BP650SI          10 97 0C 91    0A      12.3.I
Power Stack 250  0C 95 0F B2            26.5.I
Power Stack 450  0D 96 10 99    36      26.5.I
SC250RMI1U       0C 95 0F B3    32     735.a.1
SC420I           0E 95 OA 8C    16     725.1.I
SC620I           10 97 OB 99    1A     726.x.I
SC1000I          08 95 10 94    8A     737.x.I
SC1500I          07 95 14 8F    1E     738.x.I
SU1000XL         17 EE F9 D5
MATRIX 3000,5000    E9 F5 B0
SU700RMI2U       07 B1 0D 92    8A     152.4.I
SU1000RMI2U      08 B5 0D C7    8E     157.3.I
SU1400RMI2U      08 B4 10 A3    92     162.3.I
SUA1000I         07 B5 13 BC    0A    652.12.I
SUA1000XLI       0B BD 0F 7F    4A    681.13.I
SUA750XLI        0A B9 0C 86    46     630.3.I
SUA750I          04 B6 14 82    06    651.12.I
SUA750RMI2U      07 B1 0D 82    86    619.12.I
SUA1500I         09 B9 13 A1    0E 601/653.x.I
SUA1500RMI2U     08 B4 10 A1    8E     617.3.I
SUA2200I         08 B8 12 B3    26    654.12.I
SUA2200RMI2U     09 BC 11 81    A6     665.4.I
SUA2200XLI       0A B7 0F 7F    66     690.x.I
SUA3000RMI2U     04 B9 0E 70    AA     666.4.I
SUA3000RMXLI3U   0A B6 0E 89    xx     xxx.x.x
SUOL1000I        06 B6 1B A6
SUOL2000XL       0D BD 14 75    52     416.5.I
SURT1000XLI      0A BB 19 A8    4E     411.x.I
SURT3000XLI      06 B6 0F CC    56     450.2.I
SURT5000XLI      05 BA 15 86    5A    451.13.W
SURT7500XLI      03 BB 20 97    63
SURT10000XLI     06 B8 19 AB          476.12.W
SUM1500RMXLI2U   03 B7 0D A5    62     716.3.I
SUM3000RMXLI2U   03 B7 0D A5    6A     715.3.I
BP500AVR                        26      17.1.I

The instructions for resetting the battery constant are as follows:

  1. Shutdown the apcupsd daemon;
  2. Run apctest;
  3. Choose option 6 to enter terminal mode;
  4. Enter Y (UPS should respond SM);
  5. Enter 1 (one, not el; wait 4 seconds);
  6. Enter 1 (one, not el; UPS should respond PROG);
  7. Enter 0 (zero, not oh; UPS should respond with current constant);
  8. Write down the existing value so that if something goes wrong, you can at least put it back to that value;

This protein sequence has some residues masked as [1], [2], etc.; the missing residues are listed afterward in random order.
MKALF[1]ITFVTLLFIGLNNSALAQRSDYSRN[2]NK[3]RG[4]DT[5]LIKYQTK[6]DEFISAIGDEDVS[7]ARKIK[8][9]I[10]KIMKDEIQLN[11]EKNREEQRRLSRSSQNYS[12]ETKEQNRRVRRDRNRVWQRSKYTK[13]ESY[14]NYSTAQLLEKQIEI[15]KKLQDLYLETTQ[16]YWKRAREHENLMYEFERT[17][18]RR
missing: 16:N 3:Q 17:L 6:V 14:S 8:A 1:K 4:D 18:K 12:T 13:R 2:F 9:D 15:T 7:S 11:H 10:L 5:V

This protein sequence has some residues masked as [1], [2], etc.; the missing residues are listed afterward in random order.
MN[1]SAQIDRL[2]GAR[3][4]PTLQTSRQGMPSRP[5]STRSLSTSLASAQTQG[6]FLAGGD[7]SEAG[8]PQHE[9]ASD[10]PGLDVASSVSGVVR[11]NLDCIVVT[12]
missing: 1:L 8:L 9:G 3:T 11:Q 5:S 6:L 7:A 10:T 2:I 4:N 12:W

9. Enter + (plus) or – (minus) to increment/decrement the value;
  10. Enter R to reprogram constant value (UPS should respond Bye);
  11. Enter Y (UPS should respond SM);
  12. Enter 0 (zero, not oh; UPS should respond with the new constant);
  13. Enter Esc to exit terminal mode;
  14. Choose option 7 to exit apctest.

When apcupsd detects anomalies from your UPS device, it will make
some decisions that usually result in one or more calls to the
script located in /etc/apcupsd/apccontrol. le apccontrol file
is a shell script that acts on the first argument that apcupsd
passes to it. These actions are set up by default to sane behavior
for all situations apcupsd is likely to detect from the UPS.
However, you can change the apccontrol behavior for every single
action.

To customize, so create a file with the same name as the action,
which is passed as a command line argument. Put your script in the
/etc/apcupsd annuaire.

These events are sent to the system log, optionally sent to the
temporary events file (/etc/apcupsd/apcupsd.events), and they also
generate a call to /etc/apcupsd/apccontrol which in turn will call
any scripts you have placed in the /etc/apcupsd annuaire.

Normally, /etc/apcupsd/apccontrol is called only by apcupsd.
Consequently, you should not invoke it directly. However, it is
important to understand how it functions, and in some cases, you
may want to change the messages that it prints using wall. nous
recommend that you do so by writing your own script to be invoked
par apccontrol rather than by modifying apccontrol directly. Cette
makes it easier for you to upgrade to the next version of apcupsd

In other case, you may want to write your own shell scripts that
will be invoked by apccontrol. For example, when a power fail
occurs, you may want to send an email message to root.

To write your own routine for the powerout action, you create
shell script named powerout and put it in the lib directory
(normally /etc/apcupsd). Quand le powerout action is invoked by
apcupsd, apccontrol will first give control to your script. Si vous
want apccontrol to continue with the default action, simply exit
your script with an exit status of zero. If you do not want
apccontrol to continue with the default action, your script should
exit with the special exit code of 99. However, in this case,
please be aware that you must ensure proper shutdown of your